At the other end of the spectrum, the same principles are being applied to more engineering-type forms. The combination of generative geometry creation with finite element analysis, in particular, is proving to be a very interesting field.
While many of us might be aware of topology optimisation to reduce weight or mass in an pre- existing part or to explore new ideas, future tools will push this concept further.
Companies like Within Labs (recently acquired by Autodesk) and start-up Frustum are combining these technologies with the greater freedom afforded by additive manufacturing, to allow us to design and perhaps as importantly, manufacture, complex forms that solve design or engineering problems more efficiently in ways that couldn’t have been imagined or realised before.
Four of the most interesting
If you’ve seen a 3D-printed metal part that features lattice work and incredibly complex structures, the chances are that it was generated using Within Lab’s technology. Autodesk quietly acquired the company last year and has only recently given some hints about where things are heading.
For the last few years, Within Technologies has been developing two sets of software tools. One set is aimed at the medical market (for generating forms that mesh well with surrounding tissue, a process called osseointegration); the second focuses on generating tools for the industrial space.
Applications: Generation of lattice/complex structures in the engineering and biomedical fields.
Topology optimisation isn’t a particularly new field – it’s been around for a good few decades. The issue has always been that it was a complex field of study, delivered through some pretty impenetrable tools.
What Altair did with SolidThinking Inspire was to take the same technology underlying its industrial/aerospace focus tool OptoStruct and build it into its industrial design products, while stripping back all of the complexity.
As it stands, SolidThinking Inspire is a fantastic product for taking a design envelope and a given set of loading and boundary conditions and using the system to explore potential new forms.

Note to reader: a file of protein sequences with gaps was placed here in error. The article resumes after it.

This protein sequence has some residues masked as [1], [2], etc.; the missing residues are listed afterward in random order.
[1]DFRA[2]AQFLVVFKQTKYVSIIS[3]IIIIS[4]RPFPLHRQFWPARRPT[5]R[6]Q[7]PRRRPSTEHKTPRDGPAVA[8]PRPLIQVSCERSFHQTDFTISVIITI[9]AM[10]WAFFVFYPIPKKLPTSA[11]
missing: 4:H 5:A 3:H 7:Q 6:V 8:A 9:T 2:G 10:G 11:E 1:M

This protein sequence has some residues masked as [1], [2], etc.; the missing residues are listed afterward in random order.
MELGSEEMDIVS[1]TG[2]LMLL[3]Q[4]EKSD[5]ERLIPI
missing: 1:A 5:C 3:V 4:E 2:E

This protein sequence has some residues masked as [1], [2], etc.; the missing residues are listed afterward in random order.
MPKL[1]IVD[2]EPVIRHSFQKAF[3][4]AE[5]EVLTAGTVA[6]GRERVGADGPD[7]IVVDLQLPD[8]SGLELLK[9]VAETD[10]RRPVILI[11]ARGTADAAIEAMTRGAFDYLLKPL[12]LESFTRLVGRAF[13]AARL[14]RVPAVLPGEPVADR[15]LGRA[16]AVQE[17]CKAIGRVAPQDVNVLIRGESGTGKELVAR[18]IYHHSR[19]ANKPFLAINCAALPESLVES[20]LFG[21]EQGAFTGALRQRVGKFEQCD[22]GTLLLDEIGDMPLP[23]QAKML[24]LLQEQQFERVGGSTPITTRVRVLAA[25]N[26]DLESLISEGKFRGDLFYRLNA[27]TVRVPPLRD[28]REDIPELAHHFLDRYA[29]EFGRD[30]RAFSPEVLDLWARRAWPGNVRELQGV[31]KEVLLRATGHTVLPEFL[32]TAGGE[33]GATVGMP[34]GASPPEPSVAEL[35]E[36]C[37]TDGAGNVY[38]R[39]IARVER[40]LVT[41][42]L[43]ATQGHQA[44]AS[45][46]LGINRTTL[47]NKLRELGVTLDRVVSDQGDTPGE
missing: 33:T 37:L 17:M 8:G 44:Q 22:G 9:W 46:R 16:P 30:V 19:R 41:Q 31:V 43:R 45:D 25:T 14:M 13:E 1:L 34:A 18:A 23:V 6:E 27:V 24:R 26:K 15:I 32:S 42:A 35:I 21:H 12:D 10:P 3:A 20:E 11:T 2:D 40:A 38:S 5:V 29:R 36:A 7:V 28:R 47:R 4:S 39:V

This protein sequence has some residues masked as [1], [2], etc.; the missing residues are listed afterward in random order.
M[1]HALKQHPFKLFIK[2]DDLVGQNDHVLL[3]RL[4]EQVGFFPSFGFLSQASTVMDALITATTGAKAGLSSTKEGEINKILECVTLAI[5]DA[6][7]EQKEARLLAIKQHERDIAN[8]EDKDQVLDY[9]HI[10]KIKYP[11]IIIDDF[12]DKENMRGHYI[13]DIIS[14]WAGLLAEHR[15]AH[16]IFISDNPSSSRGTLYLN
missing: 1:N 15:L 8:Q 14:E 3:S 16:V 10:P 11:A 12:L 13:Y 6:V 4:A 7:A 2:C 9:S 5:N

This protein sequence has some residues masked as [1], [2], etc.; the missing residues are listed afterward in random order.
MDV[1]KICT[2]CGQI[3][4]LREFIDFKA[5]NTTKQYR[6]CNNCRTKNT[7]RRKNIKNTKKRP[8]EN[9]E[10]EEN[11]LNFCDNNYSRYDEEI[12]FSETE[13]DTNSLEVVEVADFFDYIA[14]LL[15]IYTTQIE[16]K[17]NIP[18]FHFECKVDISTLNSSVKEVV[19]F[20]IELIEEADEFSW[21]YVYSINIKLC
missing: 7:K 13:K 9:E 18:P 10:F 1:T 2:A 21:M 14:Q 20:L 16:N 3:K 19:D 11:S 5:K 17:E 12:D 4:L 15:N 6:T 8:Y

Applications: General engineering optimisation within specific geometry and performance conditions.
If you’re engaged in the business end of 3D printing, then the chances are you’ve come across Materialise’s Magics system. No other vendor is providing the sort of tools that Materialise offers with Magics and the company’s decades as one of Europe’s leading service providers means it has deep knowledge of how these things work in the real world.
From geometry fixing, pre-processing and support generation (per device and per process) to managing the whole process, Magics is the daddy of them all and looks set to stay that way for years to come.
Applications: All the print pre-processing and process management tools you could ever need – and then some.
Details are thin on the ground about what exactly Frustum is planning in the coming months. With a team that includes former Autodesk technologists and ex-aerospace engineers, it certainly looks interesting.
Using the cloud to solve computationally expensive problems is a given these days and it looks like Frustum is building a cloud-based solution (cloudmesh) to solve some pretty meaty problems in the generative design space. It’s current taking details for those interested in beta-testing its system.
Applications: Perhaps the first additive manufacturing-focused topology optimisation tool.
The tools available for those looking to take advantage of the tech